holloware, weighted pieces with minute holes, and any porous
attachments.

Jeff Herman
hermansilver.com


#15

My favourite tool - the tumbler!


#16

Well this has probably been said already, but I’m lazy so I’m not
hunting it out:)) I wrap my delicate silver chain around a 1" dowel,
tape each end…easy peasy:)):)-ann


#17
My favourite tool - the tumbler! 

Have you ever put a herringbone chain in a tumbler?


#18
My favourite tool - the tumbler!

That reminds me of my first local jewelry class.

I signed up for a jewelry making continuing education course at my
local community college. I got there and found out I was the only guy
in a class full of women - including the teacher. They had all been
working together for some years and apparently I was the only guy -
ever - in their class.

That first night our instructor was demonstrating the “marriage of
metal” technique. (You fit two different metals together and solder
them, then polish the surface so that no seam is visible between the
two pieces. Obviously there must be one, but you can’t see it as a
seam, just as a change of metals.)

The women were passing the piece around that our instructor had just
made and were oohing and aahing over it. One sighed, “It’s a marriage
of metal.” The next quipped, “It’s a good marriage!” A third looked
me straight in the eye and said, “That’s what we are, girls, we’re
the sandpaper in the marriage that makes everything fit together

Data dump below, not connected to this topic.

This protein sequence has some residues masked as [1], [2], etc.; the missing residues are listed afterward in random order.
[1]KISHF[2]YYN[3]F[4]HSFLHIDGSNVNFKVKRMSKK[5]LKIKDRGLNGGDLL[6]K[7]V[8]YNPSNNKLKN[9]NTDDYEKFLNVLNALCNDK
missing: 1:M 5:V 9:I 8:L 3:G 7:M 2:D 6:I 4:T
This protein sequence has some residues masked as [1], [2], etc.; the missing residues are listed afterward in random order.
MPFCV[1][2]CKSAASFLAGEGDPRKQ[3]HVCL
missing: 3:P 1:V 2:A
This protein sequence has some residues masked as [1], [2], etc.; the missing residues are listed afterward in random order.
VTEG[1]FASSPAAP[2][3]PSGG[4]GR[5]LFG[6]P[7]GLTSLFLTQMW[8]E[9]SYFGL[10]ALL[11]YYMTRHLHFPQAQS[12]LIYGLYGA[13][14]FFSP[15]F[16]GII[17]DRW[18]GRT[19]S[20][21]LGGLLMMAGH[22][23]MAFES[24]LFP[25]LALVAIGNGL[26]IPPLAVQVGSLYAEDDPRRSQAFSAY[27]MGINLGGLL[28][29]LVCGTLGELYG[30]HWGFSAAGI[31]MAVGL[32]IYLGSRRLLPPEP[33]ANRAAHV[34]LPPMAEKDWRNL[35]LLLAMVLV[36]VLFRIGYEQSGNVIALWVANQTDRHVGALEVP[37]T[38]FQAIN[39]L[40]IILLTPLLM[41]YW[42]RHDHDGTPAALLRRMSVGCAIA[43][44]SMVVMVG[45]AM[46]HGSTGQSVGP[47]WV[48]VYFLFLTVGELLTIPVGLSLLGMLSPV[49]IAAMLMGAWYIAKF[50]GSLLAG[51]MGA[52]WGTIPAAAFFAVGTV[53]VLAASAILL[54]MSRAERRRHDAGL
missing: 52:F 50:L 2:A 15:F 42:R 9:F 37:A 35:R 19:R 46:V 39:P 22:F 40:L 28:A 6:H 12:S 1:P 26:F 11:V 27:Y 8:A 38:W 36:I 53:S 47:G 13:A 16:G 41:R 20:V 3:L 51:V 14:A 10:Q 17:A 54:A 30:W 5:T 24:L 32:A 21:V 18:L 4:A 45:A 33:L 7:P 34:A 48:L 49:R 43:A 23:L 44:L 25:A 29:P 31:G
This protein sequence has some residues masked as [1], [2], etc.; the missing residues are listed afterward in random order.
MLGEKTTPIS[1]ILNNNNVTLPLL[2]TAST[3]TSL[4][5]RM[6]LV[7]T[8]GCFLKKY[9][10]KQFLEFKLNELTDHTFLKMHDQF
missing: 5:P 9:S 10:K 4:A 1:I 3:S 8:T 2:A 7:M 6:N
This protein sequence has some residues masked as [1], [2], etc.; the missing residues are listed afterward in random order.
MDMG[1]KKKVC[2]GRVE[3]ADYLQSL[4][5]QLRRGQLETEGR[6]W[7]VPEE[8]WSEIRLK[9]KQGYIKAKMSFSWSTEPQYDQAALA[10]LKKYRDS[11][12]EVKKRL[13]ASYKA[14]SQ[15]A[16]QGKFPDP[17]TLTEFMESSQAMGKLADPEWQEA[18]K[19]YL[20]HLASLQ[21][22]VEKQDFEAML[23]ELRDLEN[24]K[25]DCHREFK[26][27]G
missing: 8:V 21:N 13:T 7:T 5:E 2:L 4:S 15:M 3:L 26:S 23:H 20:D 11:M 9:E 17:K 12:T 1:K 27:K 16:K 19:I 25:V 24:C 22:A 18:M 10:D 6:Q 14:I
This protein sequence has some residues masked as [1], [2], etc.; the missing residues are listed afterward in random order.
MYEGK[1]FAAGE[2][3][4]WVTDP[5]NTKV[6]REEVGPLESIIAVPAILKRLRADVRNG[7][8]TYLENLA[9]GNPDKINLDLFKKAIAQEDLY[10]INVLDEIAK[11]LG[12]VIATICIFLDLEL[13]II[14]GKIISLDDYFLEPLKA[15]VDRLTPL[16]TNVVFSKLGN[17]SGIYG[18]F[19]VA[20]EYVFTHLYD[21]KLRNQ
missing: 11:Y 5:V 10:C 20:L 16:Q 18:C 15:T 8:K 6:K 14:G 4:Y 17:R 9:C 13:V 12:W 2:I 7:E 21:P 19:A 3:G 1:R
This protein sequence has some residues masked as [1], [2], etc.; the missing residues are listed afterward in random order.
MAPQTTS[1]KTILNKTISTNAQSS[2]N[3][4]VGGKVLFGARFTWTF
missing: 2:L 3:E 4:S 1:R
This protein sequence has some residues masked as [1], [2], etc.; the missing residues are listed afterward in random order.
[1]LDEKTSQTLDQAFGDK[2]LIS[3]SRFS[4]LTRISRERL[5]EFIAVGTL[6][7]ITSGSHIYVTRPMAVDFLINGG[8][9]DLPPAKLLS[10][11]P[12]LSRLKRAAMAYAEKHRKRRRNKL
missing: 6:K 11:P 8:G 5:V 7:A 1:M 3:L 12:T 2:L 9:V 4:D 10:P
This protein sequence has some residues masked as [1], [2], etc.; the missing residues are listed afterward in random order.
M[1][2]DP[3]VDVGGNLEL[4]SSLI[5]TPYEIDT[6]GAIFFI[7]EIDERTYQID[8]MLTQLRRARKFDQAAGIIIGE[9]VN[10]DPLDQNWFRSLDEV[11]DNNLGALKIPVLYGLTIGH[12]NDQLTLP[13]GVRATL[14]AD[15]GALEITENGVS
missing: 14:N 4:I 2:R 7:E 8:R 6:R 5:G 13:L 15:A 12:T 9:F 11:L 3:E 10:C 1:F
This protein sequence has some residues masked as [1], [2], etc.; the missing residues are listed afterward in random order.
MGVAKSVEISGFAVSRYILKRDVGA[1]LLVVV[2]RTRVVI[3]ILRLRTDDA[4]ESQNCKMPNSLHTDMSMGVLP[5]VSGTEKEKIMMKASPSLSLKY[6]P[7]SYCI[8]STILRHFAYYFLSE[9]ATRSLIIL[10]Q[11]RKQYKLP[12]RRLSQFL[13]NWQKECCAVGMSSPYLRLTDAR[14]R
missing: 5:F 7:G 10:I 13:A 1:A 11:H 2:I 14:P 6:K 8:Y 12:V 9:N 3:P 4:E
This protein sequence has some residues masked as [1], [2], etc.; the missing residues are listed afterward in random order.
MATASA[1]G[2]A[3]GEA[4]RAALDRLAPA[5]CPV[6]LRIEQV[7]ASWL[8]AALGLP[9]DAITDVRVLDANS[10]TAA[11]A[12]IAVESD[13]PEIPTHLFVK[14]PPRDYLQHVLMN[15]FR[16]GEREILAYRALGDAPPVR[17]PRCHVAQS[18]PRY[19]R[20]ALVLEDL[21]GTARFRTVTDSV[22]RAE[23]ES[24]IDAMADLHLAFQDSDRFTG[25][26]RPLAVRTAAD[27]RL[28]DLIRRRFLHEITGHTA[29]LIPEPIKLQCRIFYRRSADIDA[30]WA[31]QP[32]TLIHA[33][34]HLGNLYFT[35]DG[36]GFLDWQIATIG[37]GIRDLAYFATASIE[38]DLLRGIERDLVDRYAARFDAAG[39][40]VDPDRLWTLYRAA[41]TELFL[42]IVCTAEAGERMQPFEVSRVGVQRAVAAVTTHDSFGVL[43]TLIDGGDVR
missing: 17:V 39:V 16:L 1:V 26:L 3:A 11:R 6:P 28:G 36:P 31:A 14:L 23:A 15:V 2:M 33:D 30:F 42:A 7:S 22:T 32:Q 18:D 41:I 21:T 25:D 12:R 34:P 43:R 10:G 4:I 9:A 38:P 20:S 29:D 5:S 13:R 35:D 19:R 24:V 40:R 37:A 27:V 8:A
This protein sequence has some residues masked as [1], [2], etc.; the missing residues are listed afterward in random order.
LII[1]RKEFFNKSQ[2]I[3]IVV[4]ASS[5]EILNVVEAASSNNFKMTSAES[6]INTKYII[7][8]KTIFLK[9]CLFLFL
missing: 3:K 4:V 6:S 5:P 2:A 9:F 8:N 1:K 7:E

seamlessly.”

I looked her in the eye right back and replied, “Yes, but men prefer
tumbling as a polishing method.”

After that, they decided I fit right in.


#19

john - here’s what once worked for me: after dipping the chain in a
bowl of warm water and dish washing liquid i laid it on a wash cloth
and gently ‘scrubbed’ the length with a soft toothbrush until it
looked like skin oils, any dirt, etc, was gone. snagged the chain
across the toothbrush bristles - like a hook - to rinse it several
times. then stretched it out across a dry towel. dried the
toothbrush, ran it across a ‘fabuluster’ bar and started polishing
the chain with it - kept rolling the chain across the towel and
gently rubbing chain with the towel to remove the compound. finished
up by polishing the whole length with another clean, dry soft
toothbrush until it was shiny - no harmful liquids were involved (if
you don’t count the not-quite-ready-for-prime-time riesling fueling
the process at the time).

good luck -
ive
people, think more now, regret less later.


#20

Hey John - run your tumbler with a can of regular, flat Coke. It
will clean the shot, the tumbler and the pieces. Rinse thoroughly.
Your problem is likely from dirty jewelry or too little detergent -
plain soap doesn’t work well or reliably.

Judy Hoch